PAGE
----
Captain Sesoni’s journey

Captain Sesoni with his family. Picture: SUPPLIED

EVERY successful story is intertwined with hard work and perseverance.

Captain Sesoni Komaisoso’s story is one that will motivate young seafarers to work hard in order to become successful in the maritime industry.

Capt Sesoni is a Master Class 1 Captain serving his sea time on a Danish ship in Europe.

He started off his career from being a simple deck apprentice or deck cadet with the Fiji Maritime Department (now the Government Shipping Services) and worked his way up the ladder to being a captain of his own vessel sailing on international waters.

“I started in 1985 just after leaving Marist Brothers High School and I joined the Fiji Marine Department in 1985 as a deck cadet or deck apprentice,” he said.

“After I attained my Grade 4 Mate Certificate I started to sail overseas. First I joined the Pacific Foreign Line and Columbus Shipping as a junior officer on board their vessel in 1988 and by the end of 1989 I joined an oil tanker company Dilman Navigation also as a junior officer, but I managed to go to school in between to further my ranks and earnings.

“In 1992, I was promoted to chief officer and in 1996 I had my Grade 2 or Class 2 licence from the Fiji Maritime School which is now the Fiji Maritime Academy and returned to sea still as a chief officer.

“In 2000, I went to school in Australia and there I received my Chief Mate Licence Class 1 and in 2003 I attained my Master Mariner Licence or as they call it Master Class 1.

“This means I can sail on any ship with any tonnage and in any international water which simply means there is no limitation for me.” He says the licence is renewed every five years.

“The condition they have set is that I must go to sea for at least one year in order to keep my certificate valid. I have been a seafarer since 1985 and I don’t go through the same process of my licence renewed because I spend my time out at sea,” he said.

“For others if they want to renew their licence they have to attend short course classes, for me, I do all of those on the ship and so it’s easy to renew my certificate or licence and it’s sent to Australia for renewal. He got his Advanced Diploma in Nautical Science and got his license to sail from the Australian Maritime Safety Authority which he uses today.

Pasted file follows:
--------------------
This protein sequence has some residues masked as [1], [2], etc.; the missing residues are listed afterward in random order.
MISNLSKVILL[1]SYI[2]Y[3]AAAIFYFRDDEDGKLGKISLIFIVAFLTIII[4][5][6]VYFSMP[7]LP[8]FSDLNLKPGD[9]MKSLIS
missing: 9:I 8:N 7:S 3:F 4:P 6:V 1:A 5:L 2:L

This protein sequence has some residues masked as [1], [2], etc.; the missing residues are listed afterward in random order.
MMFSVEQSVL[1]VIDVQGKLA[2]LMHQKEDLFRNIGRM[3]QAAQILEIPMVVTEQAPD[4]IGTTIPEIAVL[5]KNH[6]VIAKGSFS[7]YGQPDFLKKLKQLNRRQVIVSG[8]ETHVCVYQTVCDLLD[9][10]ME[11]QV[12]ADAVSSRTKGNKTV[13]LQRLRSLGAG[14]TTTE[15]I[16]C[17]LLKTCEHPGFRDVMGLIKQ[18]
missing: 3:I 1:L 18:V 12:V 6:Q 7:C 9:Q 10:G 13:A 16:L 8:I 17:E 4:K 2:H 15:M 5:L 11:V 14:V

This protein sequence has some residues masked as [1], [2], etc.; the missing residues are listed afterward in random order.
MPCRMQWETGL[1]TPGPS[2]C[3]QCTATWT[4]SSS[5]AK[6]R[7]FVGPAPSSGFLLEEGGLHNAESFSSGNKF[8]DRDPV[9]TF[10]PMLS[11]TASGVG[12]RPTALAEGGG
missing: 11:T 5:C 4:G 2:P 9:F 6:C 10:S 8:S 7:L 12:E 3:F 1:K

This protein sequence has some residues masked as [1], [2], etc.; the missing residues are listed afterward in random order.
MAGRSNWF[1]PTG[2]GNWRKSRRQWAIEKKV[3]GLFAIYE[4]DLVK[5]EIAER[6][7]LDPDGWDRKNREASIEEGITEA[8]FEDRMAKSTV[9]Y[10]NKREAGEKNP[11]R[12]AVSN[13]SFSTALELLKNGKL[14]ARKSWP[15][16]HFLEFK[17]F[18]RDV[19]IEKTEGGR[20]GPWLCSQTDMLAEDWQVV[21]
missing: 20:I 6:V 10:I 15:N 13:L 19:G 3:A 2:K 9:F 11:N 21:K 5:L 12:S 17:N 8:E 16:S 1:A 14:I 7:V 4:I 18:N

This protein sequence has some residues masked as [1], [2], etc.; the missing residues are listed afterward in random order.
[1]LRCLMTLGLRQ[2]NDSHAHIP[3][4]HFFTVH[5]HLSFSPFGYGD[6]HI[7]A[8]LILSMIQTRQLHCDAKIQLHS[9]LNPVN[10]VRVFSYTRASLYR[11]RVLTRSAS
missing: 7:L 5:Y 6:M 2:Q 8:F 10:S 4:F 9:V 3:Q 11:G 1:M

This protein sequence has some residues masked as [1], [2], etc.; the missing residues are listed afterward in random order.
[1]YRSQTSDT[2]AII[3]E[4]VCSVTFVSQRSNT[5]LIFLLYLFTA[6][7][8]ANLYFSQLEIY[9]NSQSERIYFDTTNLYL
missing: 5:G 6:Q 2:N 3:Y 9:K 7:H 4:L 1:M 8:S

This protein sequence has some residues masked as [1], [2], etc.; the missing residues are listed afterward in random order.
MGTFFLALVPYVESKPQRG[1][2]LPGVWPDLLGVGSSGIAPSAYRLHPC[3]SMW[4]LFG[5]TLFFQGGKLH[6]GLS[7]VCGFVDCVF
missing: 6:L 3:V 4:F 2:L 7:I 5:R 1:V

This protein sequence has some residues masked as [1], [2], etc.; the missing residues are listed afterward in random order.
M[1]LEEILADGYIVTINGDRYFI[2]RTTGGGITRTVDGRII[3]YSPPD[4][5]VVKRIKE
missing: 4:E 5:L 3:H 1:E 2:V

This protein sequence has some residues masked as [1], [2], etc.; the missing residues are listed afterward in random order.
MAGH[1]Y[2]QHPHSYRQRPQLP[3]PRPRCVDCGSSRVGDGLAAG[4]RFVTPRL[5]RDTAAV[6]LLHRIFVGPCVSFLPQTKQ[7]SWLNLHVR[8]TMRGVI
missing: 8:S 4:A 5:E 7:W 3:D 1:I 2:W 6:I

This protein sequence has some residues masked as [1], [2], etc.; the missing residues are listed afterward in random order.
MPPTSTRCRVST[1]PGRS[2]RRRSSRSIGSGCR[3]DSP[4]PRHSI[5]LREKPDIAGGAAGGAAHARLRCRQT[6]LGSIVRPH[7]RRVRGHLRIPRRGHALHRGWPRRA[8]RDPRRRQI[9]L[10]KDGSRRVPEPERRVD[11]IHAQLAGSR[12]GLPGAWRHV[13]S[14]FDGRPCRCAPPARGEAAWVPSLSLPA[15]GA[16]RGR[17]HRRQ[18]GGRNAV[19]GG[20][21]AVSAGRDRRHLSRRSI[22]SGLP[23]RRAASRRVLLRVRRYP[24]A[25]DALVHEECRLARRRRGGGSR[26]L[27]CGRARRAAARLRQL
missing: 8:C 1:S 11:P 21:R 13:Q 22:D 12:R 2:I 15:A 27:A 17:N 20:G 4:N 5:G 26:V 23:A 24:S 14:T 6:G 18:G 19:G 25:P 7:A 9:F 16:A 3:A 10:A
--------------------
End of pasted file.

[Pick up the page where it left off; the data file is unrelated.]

“I’ve had a master since 2004 (which is a Captain). I was a master with Dilman Navigation, ASP Ships Management, and Henning Shipping which is Danish company that I joined in 2004. Since this year a company had bought Henning Shipping which is a Danish-based company called Christiania Shipping,” he said.

“I’m lucky that they have taken me on board too and we have about four Fijians working in the company.

“The EU countries do not recognise Fiji licence and the reason I’m there now is because of my Australian licence.

“I always ask myself if this is real or if it’s just a dream. It’s always a seafarer’s dream to become a captain, but to become a captain in Europe especially in the North Sea, the English Channel the Dover Strait, which is one the busiest shipping spots in the world, is a milestone achievement and looking around and seeing that I’m the only Fijian onboard is hard to process at times.

“I have a 15-member crew because most of these big vessels don’t have a lot of crew members. Everything is semi or fully automated and I’m sailing on a chemical tanker vessel and we carry all types of chemicals around Europe, West, East Europe, down to the British Isles (UK), to the Mediterranean and to Africa, which is my major area of trade.”

He says he is the company’s representative on board and he is there to implement the company’s policies and the safety management system at all times.

“I’m there to promote safe and secure environment, to develop an understand an understanding amongst the seafarers regarding the company’s policies. I ensure work performs on board is good especially in all departments and all the heads of departments report to me and I report to the company,” he said.

He said he hoped to see more Fijian seafarers serving sea time in international waters and having Master Class 1 licence.

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